All hikers should wear layers, preparing to remove or add them based upon external conditions and their body temperature.
Those who plan longer hikes should also prepare for shorter days and the possibility that clouds or fog may reduce visibility along trails, including those with dangerous cliffs and unstable paths or rocks.
Hikers should exercise care when crossing wooden bridges or logs across creeks that may have icy and slippery surfaces.
Laurel Falls remains a popular stopping place, even during December. One of the few paved trails in the park, this 2.3-mile round-trip journey to the falls may include ice formations.
Although the Roaring Fork is closed to vehicular traffic, pedestrians may hike along it to destinations such as Grotto Falls.
While traffic is much reduced during this time of year, a hike along the Alum Cave Bluffs trail is popular for those who enjoy mountain overlooks along this challenging hike.
Brook and brown trout remain active during the spawning season. Dedicated anglers grab their jackets and a fishing license from North Carolina or Tennessee and visit mountain streams throughout the park and in nearby areas.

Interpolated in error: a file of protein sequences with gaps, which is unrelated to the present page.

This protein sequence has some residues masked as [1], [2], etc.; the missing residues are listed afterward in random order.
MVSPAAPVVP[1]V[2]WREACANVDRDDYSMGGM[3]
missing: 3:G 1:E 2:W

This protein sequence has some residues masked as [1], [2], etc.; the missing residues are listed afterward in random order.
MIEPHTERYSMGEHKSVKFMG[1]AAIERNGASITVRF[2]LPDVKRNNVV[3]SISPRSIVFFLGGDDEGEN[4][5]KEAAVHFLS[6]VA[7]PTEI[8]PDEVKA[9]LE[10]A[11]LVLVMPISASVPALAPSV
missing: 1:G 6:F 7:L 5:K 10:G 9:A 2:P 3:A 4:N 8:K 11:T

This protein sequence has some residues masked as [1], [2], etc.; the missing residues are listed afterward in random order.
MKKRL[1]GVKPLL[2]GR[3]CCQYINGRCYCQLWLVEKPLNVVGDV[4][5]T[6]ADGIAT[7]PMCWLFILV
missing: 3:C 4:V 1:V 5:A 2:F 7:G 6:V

Wildlife and Wildflowers
Although wildflowers are fewer in number during December, the snow-covered ground near evergreens attracts a lot of interest.
Bears may hibernate during colder periods, but other wildlife remains visible as bare trees and fewer visitors increase opportunities to see animals in fields and along hillsides.
Annual Fantasy of Lights Christmas Parade, Gatlinburg: An annual event in early December, complete with marching bands and costumed characters.
Dollywood’s Smoky Mountain Christmas, Pigeon Forge: Music, cheer, and more than six-million lights welcome visitors to this popular attraction.
New Year’s Eve Celebration, Fireworks, and Ball Drop at Gatlinburg: This family-focused end-of-the-year gathering has been a Gatlinburg tradition since 1987.
Ober Mountain Adventure Park and Ski Area, Ober Gatlinburg: Winter activities thrive atop the mountain.
Pigeon Forge Winterfest: Lights cover the Pigeon Forge landscape between November and mid-February for visitors who enjoy this colder time of year.